Opportunities amid the turmoil
The markets have been shaken recently, but some top strategists are still finding attractive investments.
The European debt crisis, a very disappointing jobs report, and a continuing environmental crisis off America's shores -- uncertainty has made its way back into the stock market in a big way over the past few weeks. But while that uncertainty has led to a wide array of opinions on where the market and economy are headed, many of the investment gurus I keep an eye on agree on at least one thing: If you know where to look, there are opportunities to make money.
Take Chuck Akre, who produced an exceptional 12.6% per-year return for the FBR Focus Fund from 1996-2009 before moving on to manage his own fund. Akre tells Fortune magazine that he likes convertible preferred shares of Hartford Financial Services Group, which must be converted into common stock in 2013. While hit hard by the 2008 financial crisis, Hartford is now in good shape, Akre says. “It’s an interesting, low-risk, decent turnaround play in a market with a lot of uncertainty,” he told Fortune, as part of a "25 Stock Picks from 25 Great Investors" feature that also included top stock-pickers Bruce Berkowitz, Tom Forester, and David Herro.
Another top fund manager who's seeing opportunities is Eric Schoenstein, co-manager of the Jensen Portfolio, which has beaten 95% of its peers over the past 10 years. He recently told MarketWatch that despite the major recent volatility, his fund remains fully invested in stocks. And he says companies in a number of different sectors are offering attractive “margins of safety”.
In terms of where the economy is headed, meanwhile, some very smart strategists are offering some very different viewpoints. Charles Schwab Chief Investment Strategist Liz Ann Sonders, on the one hand, says she doesn't think we'll see a "double-dip" recession. “I believe we’ll see growth estimates pared back for the second half of this year and next year,” she writes in her latest market commentary on Schwab’s site. “And the market’s correction may have legs. But the economy is now moving from recovery to expansion and they’re harder to stall. And, thanks to the correction, valuation has improved and excessively bullish sentiment is no more. The wall of worry is back -- and that’s not a bad thing.”
Sonders also offers some interesting data on why the European crisis might not have as much of an impact on the U.S. and global economies as you might expect.
On the other hand, however, Research Affiliates' Rob Arnott says we are indeed headed for a double-dip. The financial crisis of 2008 hasn’t yet run its full course, he told WealthTrack's Consuelo Mack. “The seeds that delivered that crop -- the global financial crisis -- there’s more of those seeds than ever,” he says. “They’re bigger than ever.” Among the biggest “seeds”: government deficits, which he says are bigger than many believe; high private and public debt; and changing demographics that are leading to more government spending commitments.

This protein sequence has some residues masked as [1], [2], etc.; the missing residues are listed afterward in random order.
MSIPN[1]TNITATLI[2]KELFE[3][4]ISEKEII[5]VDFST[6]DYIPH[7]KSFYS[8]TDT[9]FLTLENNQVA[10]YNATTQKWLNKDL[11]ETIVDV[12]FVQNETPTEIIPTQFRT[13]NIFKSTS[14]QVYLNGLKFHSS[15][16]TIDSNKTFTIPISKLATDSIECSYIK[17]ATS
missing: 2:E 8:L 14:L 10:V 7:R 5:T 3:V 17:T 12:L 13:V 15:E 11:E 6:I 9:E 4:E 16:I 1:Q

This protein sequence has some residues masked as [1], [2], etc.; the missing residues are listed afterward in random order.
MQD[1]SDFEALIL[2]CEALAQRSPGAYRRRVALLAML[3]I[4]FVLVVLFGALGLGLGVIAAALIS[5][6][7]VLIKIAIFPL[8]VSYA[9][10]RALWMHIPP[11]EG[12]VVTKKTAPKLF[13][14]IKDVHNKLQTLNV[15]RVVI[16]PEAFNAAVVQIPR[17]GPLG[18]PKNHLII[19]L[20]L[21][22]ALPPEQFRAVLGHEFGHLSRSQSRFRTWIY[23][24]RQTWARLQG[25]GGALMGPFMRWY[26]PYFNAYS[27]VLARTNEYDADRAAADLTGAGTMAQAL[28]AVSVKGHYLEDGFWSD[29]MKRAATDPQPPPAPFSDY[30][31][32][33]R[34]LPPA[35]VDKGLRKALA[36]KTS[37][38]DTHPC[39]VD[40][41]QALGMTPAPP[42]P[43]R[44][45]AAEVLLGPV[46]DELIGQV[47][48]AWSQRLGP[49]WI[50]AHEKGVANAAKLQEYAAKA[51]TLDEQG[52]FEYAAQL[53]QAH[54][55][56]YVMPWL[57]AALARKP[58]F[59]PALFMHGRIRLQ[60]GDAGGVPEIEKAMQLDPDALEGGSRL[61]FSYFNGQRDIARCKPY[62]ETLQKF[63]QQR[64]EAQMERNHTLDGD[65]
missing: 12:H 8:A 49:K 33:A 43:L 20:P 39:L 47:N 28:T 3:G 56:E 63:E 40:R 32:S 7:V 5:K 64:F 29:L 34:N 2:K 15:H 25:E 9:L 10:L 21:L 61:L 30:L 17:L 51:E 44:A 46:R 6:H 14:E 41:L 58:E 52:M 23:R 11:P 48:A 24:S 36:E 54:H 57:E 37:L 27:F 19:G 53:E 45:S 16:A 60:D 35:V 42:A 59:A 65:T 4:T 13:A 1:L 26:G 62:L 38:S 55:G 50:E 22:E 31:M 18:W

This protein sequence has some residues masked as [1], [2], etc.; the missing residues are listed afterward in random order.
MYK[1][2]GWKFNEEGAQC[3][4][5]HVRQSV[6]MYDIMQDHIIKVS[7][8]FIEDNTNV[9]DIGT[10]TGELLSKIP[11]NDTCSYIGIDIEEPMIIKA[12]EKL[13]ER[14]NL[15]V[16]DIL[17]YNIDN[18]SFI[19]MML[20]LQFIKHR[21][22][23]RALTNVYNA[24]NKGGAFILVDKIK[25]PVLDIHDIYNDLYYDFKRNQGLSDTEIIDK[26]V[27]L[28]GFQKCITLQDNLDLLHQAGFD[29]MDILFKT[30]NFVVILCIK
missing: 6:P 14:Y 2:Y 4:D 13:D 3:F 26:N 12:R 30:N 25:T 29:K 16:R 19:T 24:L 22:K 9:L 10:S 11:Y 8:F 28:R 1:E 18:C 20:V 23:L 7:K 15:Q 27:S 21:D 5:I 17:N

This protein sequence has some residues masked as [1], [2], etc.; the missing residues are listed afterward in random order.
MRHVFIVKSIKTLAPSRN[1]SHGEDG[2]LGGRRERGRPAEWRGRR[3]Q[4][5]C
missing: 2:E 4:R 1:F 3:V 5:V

Arnott adds, however, that there are always interesting places to invest. He sees significant inflation on the horizon, and thus is high on inflation-fighting investments like Treasury Inflation-Protected Securities. He also recommends buying commodities when they have sizeable dips.
Finally, Nobel Prize-winning economist Paul Krugman offered another take on the economy -- and it involved a stern warning. In his New York Times column, Krugman said that the growing push for budget cutbacks or tightened interest rates is premature, and could lead the U.S. down a very dangerous path. “Both textbook economics and experience say that slashing spending when you’re still suffering from high unemployment is a really bad idea -- not only does it deepen the slump, but it does little to improve the budget outlook, because much of what governments save by spending less they lose as a weaker economy depresses tax receipts,” he said.
Krugman says the push to tighten budgets is “already having ugly consequences,” including Congress failing to act on a bill to extend assistance to the long-term unemployed. “As a result," he says, "many American families are about to lose unemployment benefits, health insurance, or both -- and as these families are forced to slash spending, they will endanger the jobs of many more."
John Reese is founder and CEO of Validea.com, a premium investment research site, and Validea Capital Management, a separate account advisory firm. He is author of the new investing book, "The Guru Investor: How to Beat the Market Using History's Best Investment Strategies".
Copyright © 2014 Microsoft. All rights reserved.
Fundamental company data and historical chart data provided by Morningstar Inc. Real-time index quotes and delayed quotes supplied by Morningstar Inc. Quotes delayed by up to 15 minutes, except where indicated otherwise. Fund summary, fund performance and dividend data provided by Morningstar Inc. Analyst recommendations provided by Zacks Investment Research. StockScouter data provided by Verus Analytics. IPO data provided by Hoover's Inc. Index membership data provided by Morningstar Inc.
Fed keeps important 'considerable time' language in reference to short-term interest rates, but dissents and dots leave doubts.
VIDEO ON MSN MONEY
Top Stocks provides analysis about the most noteworthy stocks in the market each day, combining some of the best content from around the MSN Money site and the rest of the Web.
Contributors include professional investors and journalists affiliated with MSN Money.
Follow us on Twitter @topstocksmsn.